3. In what way could you incorporate finances into the Community College Model? How would the graph change as cost increased or decreased?

Extension 2

Mathematical modeling is often used by sociologists, who try to determine and understand social patterns and interactions. The Community College model is an example of one such simulation. Have students find other sociological models online and research the way that scientists use these models. Ask the following questions to guide students in their study:

  1. Why do sociologists use mathematical models for in their field? What do they use it to study?
  2. How does the Community College model act as a type of mathematical model? Explain.

Extension 3

This model simulated a two-year community college, but the same modeling method can be used to study other progressive systems. Students may be more familiar with the progressive steps and requirements for high school. Have students come up with a system that models the four years of high school and the factors that influence the graduation rate. Ask the following questions:

  1. What factors would influence someone moving from one grade to the next? Which are more of a factor in high school, personal commitments or school regulations? Explain.
  2. In what ways would a high school model differ from a community college model? Are there more personal or school-related factors in high school?
  3. 3. What limitations do you see from modeling education in this way? How good of a model is this for predicting actual graduation rates?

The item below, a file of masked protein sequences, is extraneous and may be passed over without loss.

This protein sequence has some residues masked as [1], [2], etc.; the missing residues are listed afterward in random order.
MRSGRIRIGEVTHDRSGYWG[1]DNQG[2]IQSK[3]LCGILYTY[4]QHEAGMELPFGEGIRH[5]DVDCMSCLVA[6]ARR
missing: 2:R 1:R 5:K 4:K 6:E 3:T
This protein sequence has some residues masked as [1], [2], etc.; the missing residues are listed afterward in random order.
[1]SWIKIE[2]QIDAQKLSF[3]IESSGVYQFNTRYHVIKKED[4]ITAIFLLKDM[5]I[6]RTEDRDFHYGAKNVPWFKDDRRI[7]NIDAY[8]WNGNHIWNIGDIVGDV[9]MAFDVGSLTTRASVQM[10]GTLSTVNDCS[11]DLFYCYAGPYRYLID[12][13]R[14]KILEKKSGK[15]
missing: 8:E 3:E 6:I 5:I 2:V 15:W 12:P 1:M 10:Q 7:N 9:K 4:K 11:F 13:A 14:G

Related Models

Reversible Consecutive First-Order Reactions (Vensim) The Reversible Consecutive First-Order Reactions model has similar functionality to the Community College model. Students are able to manipulate certain variables-the rates of reactions-to see the effect that each constant has on the shape of the resulting graph. The model simulates two reversible reactions that will eventually reach equilibrium. When the reaction reaches equilibrium is dependent upon the four rates of reaction set before running the simulation. In the Community College model, many different factors went into the graduation rate and class density; in this model, the same is true, but the equilibrium point is influenced by the rates of reaction.

Dosing Model The minimal and mastery levels in the Community College model provided a boundary to aim for and keep the class density within. These boundaries, while able to be changed in the model, are often very similar to real-world limitations. For example, the toxic and medicinal levels of certain drugs are factors that a pharmacist has to take into account when working with medicine. In the Dosing Model, students take control of the dosage level, time, and absorption rate of a drug in order to understand this concept. Through experimentation, the students may expand upon the idea of real-world boundaries introduced in the Community College model and the potentially deadly consequences of surpassing them.